Getting It Wrong -- Again
For example, on July 11th, Senator Joseph Lieberman (I-CT) declared on the floor of the Senate that “The Iranian government, by its actions, has all but declared war on us and our allies in the Middle East. America now has a solemn responsibility to utilize the instruments of our national power to convince Tehran [identified as a state sponsor of terrorism] to change its behavior.” Lieberman’s stance against Iran – he would bomb anything and everything in the country that moved and much that did not – is as blinkered and fanatical as the Qud force of Iran’s Revolutionary Guard.
A week later, the president’s Homeland Security advisor, Frances Fragos Townsend, held a press briefing on the unclassified findings of a Homeland Security National Intelligence Estimate (NIE) that, inter alia, described the status of counter-terror actions undertaken by allies in countries other than Iraq and Afghanistan. This naturally opened the way to examining Pakistan’s contribution to the anti-Taliban, anti-al-Qaeda effort in Islamabad’s federally administered tribal areas (FATA) that run along the Afghan-Pakistan border where a renewed al-Qaeda has re-established (according to the U.S.) a safe haven. One exchange was particularly revealing
QUESTION: For the citizen watching this and hearing that in Pakistan there is a safe haven, why should that American citizen not say, “Well, why don’t we go into Pakistan and deal with it that way?”
TOWNSEND: There’s no question, the president’s made perfectly clear, if we had actionable targets anywhere in the world, putting aside whether it was Pakistan or anyplace else, we would pursue the targets.
A few minutes later Townsend seemed to back off a bit – but only a bit – on the prospect of clandestine U.S. unilateral action, saying: “If there are actionable terrorism targets, we work against them with our allies. There are no options off the table in actionable intelligence terrorism targets.”
The following Sunday, July 22nd, Townsend appeared on Fox News as a guest of Chris Wallace. The interview included this exchange:
TOWNSEND: First and foremost, we’re working with our Pakistani allies to deny [al-Qaeda] the safe haven. But let's remember that the federally administrated tribal area is an area of Pakistan that’s never seen the writ of the Pakistani government. It’s never extended that far.
President Musharraf has got over 80,000 Pakistani military troops in the FATA and working with us they’ve sustained hundreds of casualties in this fight. We’re working with them, but the president [Bush] has been clear. Job number one is to protect the American people, and there are no options that are off the table.
WALLACE: Well, you say that no options are off the table. Have we, in fact, acted on those options?
TOWNSEND: Well, for obvious reasons, I’m not going to detail for you things that are classified and how we behave along with our Pakistani allies. I will say to you there are no options off the table.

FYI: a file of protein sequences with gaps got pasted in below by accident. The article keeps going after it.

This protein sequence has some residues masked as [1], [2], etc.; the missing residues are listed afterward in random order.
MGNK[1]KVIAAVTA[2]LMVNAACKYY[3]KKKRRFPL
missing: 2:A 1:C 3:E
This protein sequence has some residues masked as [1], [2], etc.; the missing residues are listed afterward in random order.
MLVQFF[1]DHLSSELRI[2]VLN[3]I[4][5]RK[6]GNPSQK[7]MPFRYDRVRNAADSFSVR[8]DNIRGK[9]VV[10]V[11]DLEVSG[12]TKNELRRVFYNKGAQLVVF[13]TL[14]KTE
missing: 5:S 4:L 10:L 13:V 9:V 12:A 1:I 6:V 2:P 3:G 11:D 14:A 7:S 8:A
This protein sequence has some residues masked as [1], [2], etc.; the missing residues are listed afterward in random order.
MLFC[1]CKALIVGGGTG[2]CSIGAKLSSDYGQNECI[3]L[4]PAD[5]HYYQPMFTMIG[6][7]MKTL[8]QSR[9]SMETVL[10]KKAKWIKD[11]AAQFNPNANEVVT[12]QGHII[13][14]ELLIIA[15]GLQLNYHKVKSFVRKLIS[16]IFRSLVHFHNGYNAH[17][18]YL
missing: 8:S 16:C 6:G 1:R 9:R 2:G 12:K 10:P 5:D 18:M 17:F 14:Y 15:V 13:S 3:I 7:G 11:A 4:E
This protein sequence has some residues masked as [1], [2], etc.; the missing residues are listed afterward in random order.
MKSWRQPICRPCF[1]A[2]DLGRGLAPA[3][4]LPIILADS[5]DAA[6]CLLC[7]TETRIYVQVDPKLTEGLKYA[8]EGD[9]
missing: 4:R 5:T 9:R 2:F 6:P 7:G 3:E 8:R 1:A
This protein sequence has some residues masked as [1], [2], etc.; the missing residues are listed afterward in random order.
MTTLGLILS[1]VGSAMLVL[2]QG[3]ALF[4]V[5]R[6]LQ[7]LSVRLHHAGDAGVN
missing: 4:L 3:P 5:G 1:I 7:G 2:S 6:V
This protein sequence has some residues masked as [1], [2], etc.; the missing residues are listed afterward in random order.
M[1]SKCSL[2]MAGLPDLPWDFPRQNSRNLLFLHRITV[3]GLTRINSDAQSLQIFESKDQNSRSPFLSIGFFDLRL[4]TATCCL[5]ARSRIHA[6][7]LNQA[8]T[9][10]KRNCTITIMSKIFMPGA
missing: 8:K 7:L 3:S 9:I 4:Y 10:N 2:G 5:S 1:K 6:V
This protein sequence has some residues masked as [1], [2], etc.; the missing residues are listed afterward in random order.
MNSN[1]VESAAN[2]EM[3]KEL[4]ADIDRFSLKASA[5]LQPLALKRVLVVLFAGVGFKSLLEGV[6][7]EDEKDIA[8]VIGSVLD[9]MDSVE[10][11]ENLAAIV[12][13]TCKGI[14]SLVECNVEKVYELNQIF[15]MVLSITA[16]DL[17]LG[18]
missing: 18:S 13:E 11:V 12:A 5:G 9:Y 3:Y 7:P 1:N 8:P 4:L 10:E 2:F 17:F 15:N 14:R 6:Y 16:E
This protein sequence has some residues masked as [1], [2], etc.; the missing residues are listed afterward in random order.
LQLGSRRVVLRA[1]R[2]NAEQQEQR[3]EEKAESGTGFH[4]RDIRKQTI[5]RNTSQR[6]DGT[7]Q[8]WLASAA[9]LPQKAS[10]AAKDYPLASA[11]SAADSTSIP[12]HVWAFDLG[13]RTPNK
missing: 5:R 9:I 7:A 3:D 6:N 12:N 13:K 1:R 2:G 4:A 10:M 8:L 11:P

The official response from Islamabad was measured but steely: “We do not want our efforts to be undermined by any ill-conceived action.” The unofficial response was captured in newspaper editorials that warned it is “in their [the U.S.] own interest and in the interest of Pakistan’s battle with the Taliban” for U.S. troops to “keep themselves out of” Pakistan.
The rule seems to be that there are no rules except what the White House wants to push. On Tuesday, before some 300 Air Force personnel at Charleston, SC, Bush voiced “al-Qaeda” 95 times as if it were an evil spell Osama bin Laden had cast over the U.S., one that only Bush could lift, thereby rescuing democracy both at home and abroad. As for other nations’ sovereignty, the tone running through all the statements and speeches is that it might be respected (tolerated), but not uniformly. That would depend on different criteria such as what the Pentagon thinks it might get away with – e.g., an armed Predator missile launched from Afghanistan against a target in Pakistan.
Now such strikes could also be carried out by the Central Intelligence Agency (CIA). In some Washington circles this would be seen as the re-emergence of the operational capability best suited for removing bin Laden and his closest advisors. And unlike the regular U.S. military, the CIA worked with the Pakistani Inter-Services Intelligence (ISI) directorate in the 1980 to supply and fund the Afghan resistance to the Soviet occupation.
Today, Pakistan is a new ballgame and there are new rules that Washington, although it cannot make them, still can affect how the strictures are applied. Both the Pakistanis and the Americans are operating in an unstable environment. Musharraf’s hold on power is shaky, witness the stand-off at the Red Mosque in Islamabad. The loyalty of the ISI must be of concern given their past ties to the Taliban. Most importantly, today Pakistan is a nuclear weapons state.
No matter how the pieces get arranged, outside of the Iraq war, Pakistan is the lynch-pin in the renewed effort to curtail al-Qaeda and Taliban activities. And as the U.S. has botched Iraq so thoroughly, Washington should curb its rhetoric and get down to the job of helping rebuild Iraq and Afghanistan. That’s our “job one” in that part of the world.